A few weeks back I had the absolute privilege of speaking to Steven Wilson. If you're a regular round these rantish parts, the name should seem familiar. He is the front man of my favourite band (next to Radiohead, of course) Porcupine Tree, as well as a vast array of side-projects including Blackfield, No-Man and Bass Communion; even moonlighting as a producer.
It's amazing he even had the time to getting around to his first proper solo record, the brilliant Insurgentes - which offered what its creator calls "the complete picture of Steven Wilson." In fact, if one wanted to, you could base your musical diet entirely on the tireless output of Mr. Wilson's discography (and one very nearly does).
Anyway, my sycophantic tendencies are getting the better of me. I was afforded the opportunity to speak to Steven Wilson (again) thanks to Beat Magazine, about the imminent release of Porcupine Tree's eleventh studio album: The Incident. A double album in which the first disc is a 55-min song cycle, and the second disc consisting of an EP's worth of standalone compositions.
I've drooled over this album's release for a while now, and what better way to prepare for my interview than a streamed preview of the album? Thank you very, very much Roadrunner records, but further thanks to Porcupine Tree for crafting another brilliant release.
Rest assured, I'll be covering the album in full in the near-future, and the resulting article from my interview will appear in Beat, but I thought I'd use this opportunity to show off the complete, un-edited interview with one of music's most talented and treasured individuals. Waiting after business hours in the back-room of my humble games retailer, my phone rings, a crackle down the line and then the sound of a familiarly accented voice, "Hello?"
Hello Steven, first of all I wanted to say - your record publicist gave me a link to a stream of the album last night, and i've got to say congratulations. It's another excellent record and it stands shoulder with your best work.
Well thank-you, we're pretty proud of it so it's good to hear positive feedback
You’ve had a wealth of material for your recent albums, yet held off a double album. Such as Fear Of A Blank Planet and the accompanying Nil Recurring EP – why the decision to release a two disc set as opposed to that format?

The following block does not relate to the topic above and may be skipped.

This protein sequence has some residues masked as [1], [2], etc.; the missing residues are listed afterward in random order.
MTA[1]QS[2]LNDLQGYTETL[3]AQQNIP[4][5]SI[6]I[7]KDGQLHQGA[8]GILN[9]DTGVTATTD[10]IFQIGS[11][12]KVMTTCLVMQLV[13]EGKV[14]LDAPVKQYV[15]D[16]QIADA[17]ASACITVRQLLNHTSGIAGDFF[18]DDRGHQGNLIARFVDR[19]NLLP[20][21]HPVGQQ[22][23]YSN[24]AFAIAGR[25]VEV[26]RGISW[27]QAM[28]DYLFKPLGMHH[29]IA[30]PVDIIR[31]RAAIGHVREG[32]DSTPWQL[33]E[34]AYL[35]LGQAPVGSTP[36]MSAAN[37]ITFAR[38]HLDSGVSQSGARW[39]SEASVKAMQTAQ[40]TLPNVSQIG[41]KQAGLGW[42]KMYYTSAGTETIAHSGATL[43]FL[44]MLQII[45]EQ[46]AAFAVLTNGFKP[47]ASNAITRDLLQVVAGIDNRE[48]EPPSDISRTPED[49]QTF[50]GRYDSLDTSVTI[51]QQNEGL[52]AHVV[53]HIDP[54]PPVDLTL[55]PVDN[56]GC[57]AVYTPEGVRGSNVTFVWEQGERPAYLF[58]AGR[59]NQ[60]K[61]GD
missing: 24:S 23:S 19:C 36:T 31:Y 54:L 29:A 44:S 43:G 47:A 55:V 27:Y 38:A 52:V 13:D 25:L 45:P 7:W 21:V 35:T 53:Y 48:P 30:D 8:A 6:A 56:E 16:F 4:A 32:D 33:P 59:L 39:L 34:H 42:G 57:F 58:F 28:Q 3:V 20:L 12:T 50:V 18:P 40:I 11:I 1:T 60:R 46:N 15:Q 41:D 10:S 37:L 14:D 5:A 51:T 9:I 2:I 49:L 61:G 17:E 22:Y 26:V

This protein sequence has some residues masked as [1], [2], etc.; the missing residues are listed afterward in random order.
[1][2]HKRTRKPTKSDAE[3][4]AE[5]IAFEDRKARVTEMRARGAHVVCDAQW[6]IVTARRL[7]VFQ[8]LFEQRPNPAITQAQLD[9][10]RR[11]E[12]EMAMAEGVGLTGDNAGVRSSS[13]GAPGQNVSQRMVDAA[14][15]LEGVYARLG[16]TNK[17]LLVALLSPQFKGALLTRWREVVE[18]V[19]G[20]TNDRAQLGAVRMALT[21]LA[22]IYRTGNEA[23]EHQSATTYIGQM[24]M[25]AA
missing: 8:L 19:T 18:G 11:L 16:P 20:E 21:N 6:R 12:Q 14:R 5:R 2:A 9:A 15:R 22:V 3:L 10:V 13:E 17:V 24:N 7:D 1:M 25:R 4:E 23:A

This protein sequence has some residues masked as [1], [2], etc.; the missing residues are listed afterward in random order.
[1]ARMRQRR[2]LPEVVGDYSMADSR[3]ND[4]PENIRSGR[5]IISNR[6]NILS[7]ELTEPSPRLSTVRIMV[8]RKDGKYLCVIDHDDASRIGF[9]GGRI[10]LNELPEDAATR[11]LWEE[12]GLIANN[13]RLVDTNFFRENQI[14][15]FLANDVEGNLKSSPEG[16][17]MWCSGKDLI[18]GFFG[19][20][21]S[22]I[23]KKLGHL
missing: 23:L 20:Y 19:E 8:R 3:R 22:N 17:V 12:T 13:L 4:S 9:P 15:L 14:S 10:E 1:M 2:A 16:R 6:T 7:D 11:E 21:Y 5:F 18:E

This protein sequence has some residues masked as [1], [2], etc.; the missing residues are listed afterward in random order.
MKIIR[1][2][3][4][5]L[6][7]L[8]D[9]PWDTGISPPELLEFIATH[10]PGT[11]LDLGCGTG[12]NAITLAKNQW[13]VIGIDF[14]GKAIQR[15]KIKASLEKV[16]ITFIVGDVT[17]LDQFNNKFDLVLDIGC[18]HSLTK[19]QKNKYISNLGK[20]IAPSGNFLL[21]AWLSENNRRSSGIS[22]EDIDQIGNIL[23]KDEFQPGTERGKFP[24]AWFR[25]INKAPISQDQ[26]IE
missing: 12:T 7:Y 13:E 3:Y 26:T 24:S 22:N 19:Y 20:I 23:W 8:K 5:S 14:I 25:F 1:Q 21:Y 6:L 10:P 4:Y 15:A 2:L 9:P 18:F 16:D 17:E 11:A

The answer is simply in terms of reaching the most people possible, there’s nothing like the album [format]. You never get the same attention from the record label and the public on an EP that you do on an album. We learnt that from the Nil Recurring EP, it just didn’t reach the same amount of people as the album [Fear Of A Blank Planet].
Because this was a two disc set, we wanted both sets of songs to receive the same exposure, the same attention. So it was a pragmatic decision really, the short songs were just as strong and we wanted them to get the same attention.
I don’t want to pigeon hole you by any means, but many will view a 55 minute song cycle as very prog rock. Would you say that progressive rock is becoming more overt and accepted by the mainstream?
Ambition is no longer a dirty word as it has been for so many years. Even in the early days of Porcupine Tree, in the early 90’s, grunge was in and the very idea of the guitar solo was just out of bounds. And there I was doing these twenty minute guitar freak outs. As time goes an, we’ve seen more and more of this kind of ambition and pretentiousness – whatever you wanna call it – coming back. And I think that if bands were allowed more to be more ambitious and pretentious, the music industry would be in a much healthier state. More bands and music seems to be liberated from major records labels and mainstream media and are becoming more ambitious than just fitting into a three minute pop video.
The climate has inclined our way, and there are a lot more bands that are progressive, or at least progressive as a synonym for ambitious or conceptual work that treats the album as art form.
This may be due to bands such as Muse, The Mars
... even the likes of Mastodon and of course Opeth. Do you feel like Porcupine Tree's approach has influenced these bands at all, or is part of an overall movement?
I’d like to think… well, there’s definitely an element of many bands now looking back to the 70’s influence of making records.
I’ve listened to bands like The Mars Volta, Radiohead and Meshuggah and they’ve inspired me in a way, I feel like I have an affinity with them, I listen to them… I know Mastodon have said they’re Porcupine Tree fans. But yeah its great to feel like a part of a wave or movement now; because remember in the early 90’s when Porcupine Tree was starting out – we felt like we were out on a limb, outsiders doing our own thing because it was so different to what was accepted. So it’s great to hear that guys like Mikael from Opeth listen to us and respect us, and I listen to them and there’s a mutual empathy between bands doing what we do.
I think what ties them all together is a changed perception of progressive as something that isn’t necessarily old fashioned. All those bands [you mentioned] make progressive music but its also contemporary, they’ve removed the stigma of progressive music being old-fashioned and redundant and incorporated all these new ideas and that’s what true progressive music should be.
Yes, I’ve heard of Cog because someone gave me their CD, and also the band that supported us on our last tour, Sleep Parade. It’s good to see that they’re all bands that are very progressive but also contemporary.
Turning back to the The Incident now; How did your experience in making Insurgentes [Wilson's solo album] affect this album?
It was very liberating making Insurgentes, there are always a lot of things that are part of my musical personality that I couldn’t play with the band. That’s what makes the band so great, this exchange of ideas but there’s always things that I felt outside of them.